The Council may also be seeking to weaken the applicable safeguards, or at least to make them less specific: the phrase “in respect of the same guarantees and safeguards that are required for similar searches at national level” has been inserted in place of the previous text, which required searches to be conducted “in compliance with the national law of the requesting Member State.”

Automating the exchange of facial images

The intention is also for the upgraded Prüm network to include police facial recognition databases, which could form the technical backbone of a Europe-wide mass biometric surveillance system.

Under the Commission’s proposal, member states would have submitted a facial image for a search against all other member states’ databases, and in return would have received a list of potential “candidates” for matches that would require human review before any further personal data could be exchanged.

The Commission recently emphasized this point to Wired, saying that “a human will review the potential matches and decide if any of them are correct, before any further action is taken.”

The Council, however, has other plans. The latest proposed version of the text deletes the requirement for human review, and instead makes it optional:

“The national contact point of the requesting Member State may decide to manually confirm a match between two facial images. If so decided, it shall inform the requested Member State and shall confirm this match with facial images reference data received from the requested Member State.”

The implication is, then, that the matching of facial images should generally be done automatically.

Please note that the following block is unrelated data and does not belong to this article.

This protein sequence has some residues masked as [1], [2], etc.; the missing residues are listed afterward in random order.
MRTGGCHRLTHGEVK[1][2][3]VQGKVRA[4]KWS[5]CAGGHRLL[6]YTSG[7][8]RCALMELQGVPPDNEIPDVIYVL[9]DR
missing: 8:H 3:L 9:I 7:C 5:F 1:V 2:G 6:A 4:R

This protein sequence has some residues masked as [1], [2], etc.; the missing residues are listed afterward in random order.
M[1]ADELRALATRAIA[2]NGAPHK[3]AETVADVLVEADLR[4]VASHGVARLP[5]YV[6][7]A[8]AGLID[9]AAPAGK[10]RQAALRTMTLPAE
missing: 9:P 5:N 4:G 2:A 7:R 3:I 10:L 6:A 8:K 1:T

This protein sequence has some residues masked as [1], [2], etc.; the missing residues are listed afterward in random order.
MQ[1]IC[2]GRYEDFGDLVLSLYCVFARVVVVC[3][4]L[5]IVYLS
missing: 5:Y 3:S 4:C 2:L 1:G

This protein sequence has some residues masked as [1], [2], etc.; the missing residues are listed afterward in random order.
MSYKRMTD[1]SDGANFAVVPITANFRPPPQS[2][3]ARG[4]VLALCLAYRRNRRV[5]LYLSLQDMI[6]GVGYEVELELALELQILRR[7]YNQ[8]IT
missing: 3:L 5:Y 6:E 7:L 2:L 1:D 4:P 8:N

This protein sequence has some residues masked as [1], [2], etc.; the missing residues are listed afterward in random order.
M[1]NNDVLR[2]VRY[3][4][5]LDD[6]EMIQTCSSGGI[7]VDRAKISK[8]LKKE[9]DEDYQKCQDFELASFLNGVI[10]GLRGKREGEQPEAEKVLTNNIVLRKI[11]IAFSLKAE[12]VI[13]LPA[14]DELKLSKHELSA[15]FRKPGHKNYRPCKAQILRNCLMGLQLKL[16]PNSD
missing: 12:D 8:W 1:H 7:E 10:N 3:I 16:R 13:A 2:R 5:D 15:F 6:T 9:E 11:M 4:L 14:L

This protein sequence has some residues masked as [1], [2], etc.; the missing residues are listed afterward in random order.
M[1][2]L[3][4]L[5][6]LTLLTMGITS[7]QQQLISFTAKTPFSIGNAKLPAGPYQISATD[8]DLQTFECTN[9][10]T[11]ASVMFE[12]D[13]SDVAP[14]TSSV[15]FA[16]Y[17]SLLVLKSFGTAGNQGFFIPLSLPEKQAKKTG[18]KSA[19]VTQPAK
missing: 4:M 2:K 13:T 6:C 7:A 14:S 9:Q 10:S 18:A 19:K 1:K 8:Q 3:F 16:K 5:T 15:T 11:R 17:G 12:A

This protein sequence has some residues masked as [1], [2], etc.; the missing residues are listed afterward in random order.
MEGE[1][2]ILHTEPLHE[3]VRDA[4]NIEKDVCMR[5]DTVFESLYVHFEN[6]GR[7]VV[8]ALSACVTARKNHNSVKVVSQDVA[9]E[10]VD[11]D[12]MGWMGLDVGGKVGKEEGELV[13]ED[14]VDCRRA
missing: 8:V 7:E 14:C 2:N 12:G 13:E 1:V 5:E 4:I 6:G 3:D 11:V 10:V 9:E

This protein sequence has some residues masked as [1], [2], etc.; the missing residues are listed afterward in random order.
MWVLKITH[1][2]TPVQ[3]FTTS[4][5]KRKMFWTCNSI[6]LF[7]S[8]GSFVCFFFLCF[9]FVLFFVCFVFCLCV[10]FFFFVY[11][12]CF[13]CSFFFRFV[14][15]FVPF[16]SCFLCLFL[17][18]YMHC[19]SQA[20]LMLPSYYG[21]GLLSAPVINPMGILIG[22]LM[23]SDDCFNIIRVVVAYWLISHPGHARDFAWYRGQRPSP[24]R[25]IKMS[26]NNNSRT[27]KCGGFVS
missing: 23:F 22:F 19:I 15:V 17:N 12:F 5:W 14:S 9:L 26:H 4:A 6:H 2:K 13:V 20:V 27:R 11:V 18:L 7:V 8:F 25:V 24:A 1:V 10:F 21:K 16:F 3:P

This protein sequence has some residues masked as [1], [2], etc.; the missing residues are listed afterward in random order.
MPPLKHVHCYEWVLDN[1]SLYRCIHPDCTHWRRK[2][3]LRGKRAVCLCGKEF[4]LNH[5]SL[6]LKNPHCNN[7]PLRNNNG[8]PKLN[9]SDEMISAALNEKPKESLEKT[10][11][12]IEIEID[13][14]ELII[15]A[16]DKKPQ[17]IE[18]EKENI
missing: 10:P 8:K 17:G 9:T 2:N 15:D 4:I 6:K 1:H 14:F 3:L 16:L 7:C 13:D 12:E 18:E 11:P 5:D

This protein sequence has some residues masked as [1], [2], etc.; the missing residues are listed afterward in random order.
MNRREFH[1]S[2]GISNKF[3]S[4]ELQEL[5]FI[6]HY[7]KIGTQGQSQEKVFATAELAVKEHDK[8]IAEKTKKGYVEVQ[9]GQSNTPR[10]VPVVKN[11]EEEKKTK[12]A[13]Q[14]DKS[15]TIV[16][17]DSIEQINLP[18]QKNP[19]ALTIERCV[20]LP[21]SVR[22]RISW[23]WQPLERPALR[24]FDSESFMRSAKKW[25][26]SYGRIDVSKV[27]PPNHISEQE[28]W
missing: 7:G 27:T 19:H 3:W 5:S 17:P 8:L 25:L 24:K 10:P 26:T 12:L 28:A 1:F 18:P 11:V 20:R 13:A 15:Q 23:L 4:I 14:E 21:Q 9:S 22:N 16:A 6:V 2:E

Here, as with DNA and other types of data covered by the new Prum system, the Council has changed the requirement for searches to be conducted “in compliance with national law” to “in respect of the same guarantees and safeguards that are required for similar searches at national level.”

National DNA database content (stains and persons), 2021

State

01-Jan-21

31-Dec-21

% change

Belgium

101,098.00

108,049.00

7%

Bulgaria

43,611.00

56,736.00

30%

Czechia

277,213.00

287,357.00

4%

Denmark

163,614.00

172,574.00

5%

Germany

1,244,119.00

1,198,826.00

-4%

Estonia

74,259.00

78,874.00

6%

Greece

38,408.00

42,014.00

9%

Spain

441,165.00

460,309.00

4%

France

5,594,676.00

6,025,945.00

8%

Croatia

10,085.00

10,802.00

7%

Ireland

40,250.00

47,877.00

19%

Cyprus

18,565.00

19,432.00

5%

Latvia

72,930.00

77,215.00

6%

Lithuania

140,770.00

149,523.00

6%

Luxembourg

7,835.00

9,073.00

16%

Hungary

161,306.00

167,946.00

4%

Malta

799.00

156.00

-80%

Netherlands

379,826.00

398,931.00

5%

Austria

296,422.00

309,155.00

4%

Poland

117,287.00

161,702.00

38%

Portugal

14,163.00

14,163.00

0%

Romania

57,857.00

68,466.00

18%

Slovenia

32,948.00

33,684.00

2%

Slovakia

94,482.00

99,027.00

5%

Finland

207,651.00

212,412.00

2%

Sweden

209,048.00

211,814.00

1%

UK

6,337,964.00

6,446,391.00

2%

 

16,178,351.00

16,868,453.00

4%

Figures for the UK are taken from the national DNA database statistics, available here.

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Image: Hein Boekhout, CC BY-NC-ND 2.0